In the latest edition of 1 Panel, 1 Page, an ongoing series of articles about a single panel or page that has stuck with the writer forever, I've invited my colleague, artist and teacher Robert Perry to offer his thoughts on his own 1 Panel 1 Page memory. He's got a great choice, too: a page from Frank Miller's iconic Daredevil run.
Robert, thanks for sharing your thoughts on this very memorable run. And without further delay:
Daredevil #180: "The Damned"
First of all, I’d like to thank Matt for inviting me to contribute to his blog and his very cool concept: 1 panel or 1 page that has stayed in your memory even if years (hell, even decades!) have passed since you first encountered it. These panels can hang in your memory long after the story they once helped tell is lost, like a lyric or a melody from a song whose name you can’t remember. Those little hanging paintings in your own personal comics geek gallery.
I must admit my own gallery is not very well curated; it resembles more a cluttered attic of various Marvel, DC and Amazing Fantasy pictures with a splattering of Calvin & Hobbes and Beanos (there may even be some Citizen Kane stills in there too — I really must clean this place up). But the very first thing that popped in my brain was a page from Daredevil, Issue No. 180 “The Damned”, second to last page. I had to check which issue, though, because as I said the page stuck in my memory while the details of the story have grown hazy.
Anyone reading this blog probably doesn’t need a summary of Frank Miller’s contribution to comics. Though his more recent output has been eclipsed by his reputation for semi-coherent, right-wing ranting, it can’t erase the two decades of uniformly exceptional comics work, from Daredevil through to Ronin, The Dark Knight Returns, Sin City, Martha Washington, and on and on. Whether as a full-on auteur creating his own book (he started writing and penciling Daredevil at the age of 22!) or writing for other artists, Miller’s world-weary, nicotine stained voice is always clear. So clear, in fact, it surprised me when I re-examined the page — the penultimate issue of an ongoing three-year arc of city corruption, doomed love and urban decay that introduced Elektra and Bulls-Eye — that Miller had by this time had begun to relinquish finishing duties to long-time collaborator Klaus Janson. Miller and Janson have been one of the great art teams of the modern era, so it’s easy to ignore any change in continuity; but even in its breakdowns this page is a lesson in narrative impact and efficiency.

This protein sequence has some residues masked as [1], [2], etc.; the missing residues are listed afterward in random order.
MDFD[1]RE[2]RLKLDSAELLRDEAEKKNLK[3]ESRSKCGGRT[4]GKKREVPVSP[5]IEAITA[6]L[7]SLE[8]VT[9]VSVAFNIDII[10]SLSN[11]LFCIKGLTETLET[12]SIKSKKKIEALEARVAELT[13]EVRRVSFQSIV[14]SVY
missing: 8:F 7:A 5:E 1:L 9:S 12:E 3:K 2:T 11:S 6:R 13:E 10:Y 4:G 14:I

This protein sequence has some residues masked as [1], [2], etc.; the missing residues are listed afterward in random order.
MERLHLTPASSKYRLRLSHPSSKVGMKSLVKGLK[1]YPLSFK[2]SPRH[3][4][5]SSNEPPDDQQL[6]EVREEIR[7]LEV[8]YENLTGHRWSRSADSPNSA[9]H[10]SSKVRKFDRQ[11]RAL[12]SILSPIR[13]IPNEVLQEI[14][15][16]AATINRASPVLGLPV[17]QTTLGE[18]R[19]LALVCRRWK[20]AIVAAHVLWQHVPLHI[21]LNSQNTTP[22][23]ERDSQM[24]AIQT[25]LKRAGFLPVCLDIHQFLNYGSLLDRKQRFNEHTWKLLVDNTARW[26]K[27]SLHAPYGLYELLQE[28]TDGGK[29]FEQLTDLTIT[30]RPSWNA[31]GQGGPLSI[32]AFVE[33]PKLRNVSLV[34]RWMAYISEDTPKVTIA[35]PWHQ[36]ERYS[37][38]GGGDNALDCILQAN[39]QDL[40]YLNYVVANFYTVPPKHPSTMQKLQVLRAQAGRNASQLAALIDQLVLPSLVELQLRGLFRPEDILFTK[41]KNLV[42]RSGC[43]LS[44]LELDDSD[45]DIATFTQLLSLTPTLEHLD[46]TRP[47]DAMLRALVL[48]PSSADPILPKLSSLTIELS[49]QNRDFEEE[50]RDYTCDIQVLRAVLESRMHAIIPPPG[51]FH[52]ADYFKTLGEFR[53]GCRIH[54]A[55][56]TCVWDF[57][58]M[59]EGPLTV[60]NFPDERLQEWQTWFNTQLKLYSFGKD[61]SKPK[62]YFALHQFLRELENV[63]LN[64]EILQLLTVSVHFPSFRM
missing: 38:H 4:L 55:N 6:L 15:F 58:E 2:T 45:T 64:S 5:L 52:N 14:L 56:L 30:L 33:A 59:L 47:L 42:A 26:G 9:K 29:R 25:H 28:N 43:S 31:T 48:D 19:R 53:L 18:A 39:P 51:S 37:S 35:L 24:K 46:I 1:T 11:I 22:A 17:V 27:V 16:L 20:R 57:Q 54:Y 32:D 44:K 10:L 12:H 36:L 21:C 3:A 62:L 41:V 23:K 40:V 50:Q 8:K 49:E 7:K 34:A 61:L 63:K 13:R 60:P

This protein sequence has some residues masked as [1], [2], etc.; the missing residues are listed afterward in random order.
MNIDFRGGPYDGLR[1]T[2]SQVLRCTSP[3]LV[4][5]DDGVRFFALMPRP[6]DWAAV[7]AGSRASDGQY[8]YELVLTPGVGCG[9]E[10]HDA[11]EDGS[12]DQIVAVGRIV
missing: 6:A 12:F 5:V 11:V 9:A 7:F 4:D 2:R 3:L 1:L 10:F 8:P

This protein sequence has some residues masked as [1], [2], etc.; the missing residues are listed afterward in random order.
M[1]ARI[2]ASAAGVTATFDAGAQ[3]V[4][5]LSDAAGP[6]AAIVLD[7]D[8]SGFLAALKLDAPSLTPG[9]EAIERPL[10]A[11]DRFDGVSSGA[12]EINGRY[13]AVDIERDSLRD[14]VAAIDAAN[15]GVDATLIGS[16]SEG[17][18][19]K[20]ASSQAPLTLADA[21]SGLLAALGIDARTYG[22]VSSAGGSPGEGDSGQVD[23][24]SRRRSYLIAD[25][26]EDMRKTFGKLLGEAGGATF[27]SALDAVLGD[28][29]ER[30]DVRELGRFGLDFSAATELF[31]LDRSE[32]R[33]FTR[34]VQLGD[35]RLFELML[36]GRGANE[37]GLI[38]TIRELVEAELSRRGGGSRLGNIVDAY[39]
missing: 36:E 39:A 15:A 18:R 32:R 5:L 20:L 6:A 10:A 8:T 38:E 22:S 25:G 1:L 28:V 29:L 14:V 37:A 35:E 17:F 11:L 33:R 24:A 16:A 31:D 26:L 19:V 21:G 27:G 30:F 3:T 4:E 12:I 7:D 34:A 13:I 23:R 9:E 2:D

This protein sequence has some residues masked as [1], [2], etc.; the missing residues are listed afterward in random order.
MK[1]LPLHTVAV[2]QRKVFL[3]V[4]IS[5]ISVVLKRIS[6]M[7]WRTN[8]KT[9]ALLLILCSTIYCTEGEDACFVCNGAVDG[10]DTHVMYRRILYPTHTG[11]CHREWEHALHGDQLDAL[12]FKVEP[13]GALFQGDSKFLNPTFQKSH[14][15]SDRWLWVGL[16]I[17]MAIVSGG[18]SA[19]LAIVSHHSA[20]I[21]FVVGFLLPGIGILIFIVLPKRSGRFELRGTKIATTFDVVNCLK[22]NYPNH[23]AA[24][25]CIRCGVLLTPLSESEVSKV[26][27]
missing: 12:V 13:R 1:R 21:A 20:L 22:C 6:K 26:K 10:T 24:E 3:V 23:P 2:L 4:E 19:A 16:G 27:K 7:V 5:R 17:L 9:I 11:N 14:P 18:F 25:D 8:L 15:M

I remember what initially caught me about this page was its irregularity. Mainstream comics at the beginning of the eighties were still quite conservative; panels were maintained in neat order, borders were standard and bleeds were almost unheard of. So to a ten year old kid thumbing through the issue on the newsstand in 1982 it just looked plain cool. But subsequent readings of this issue (and much of Miller’s Daredevil run) seem to reveal something new every time.
Miller subverts that Marvel “house-style” convention by actually emphasizing the white space, making the page asymmetrical. Partly this allows him to exploit his signature “TV panel” device, something he’d use to ultimate satirical effect in Dark Knight. He reuses this technique three times throughout the issue, always in the same spot and always with the same emptiness surrounding it. Then below a wide establishing panel of Kingpin in a deep focus shot that contextualizes the TV and emphasizes the mob boss’ power and isolation; the ring (his missing wife’s ring, retrieved from a dark and horrible place) cuts across the panel, always pulling our eye inward to the left of the page. Once we’re in the room, Miller slows time with a series of rhythmic, heavily-cropped vertical close-ups that capture Kingpin’s enormous face. It’s broken only once by Daredevil’s looming figure which dominates an increasingly powerless Wilson Fisk in the lower left of the frame. He’s now defeated and we’re allowed to close in on Fisk’s personal space, his private emotional state. Employed effectively, this technique can be devastating, and it’s something Miller almost certainly picked up from his mentor Wil Eisner. Eisner knew the difference between time and ‘timing,’ and that using timing creates a strong emotional rhythm. That rhythm is then punctuated by a final, extreme close-up of DD’s eyes like the last stab of a slowly beating drum. And always the layout seems to be pushing us to the left, creating an undeniable sense of claustrophobia that all started with that empty space at the top of the page.
Now ten year old me certainly wasn’t thinking all this when I first grabbed Daredevil #180. But I do remember pausing on it for a long time – it was something special, a kind of storytelling and attention to detail I’d never previously experienced. And it made me pay attention to comics, the good ones, in a way I hadn't before.
Thanks again for the opportunity to reminisce about a great piece of comics art, Matt. Your No-Prize is in the mail.
Robert Perry is an art and media teacher and graphic designer living in Ottawa, Canada. He has been a comic book geek since as long as he can remember, has taught courses on the art of comics and sequential art, and has met Mr. T.
Matthew Phillion is the writer of "The Indestructibles," part-time actor, occasional filmmaker. Currently on the lam in Salem with his trusty dog, Watson.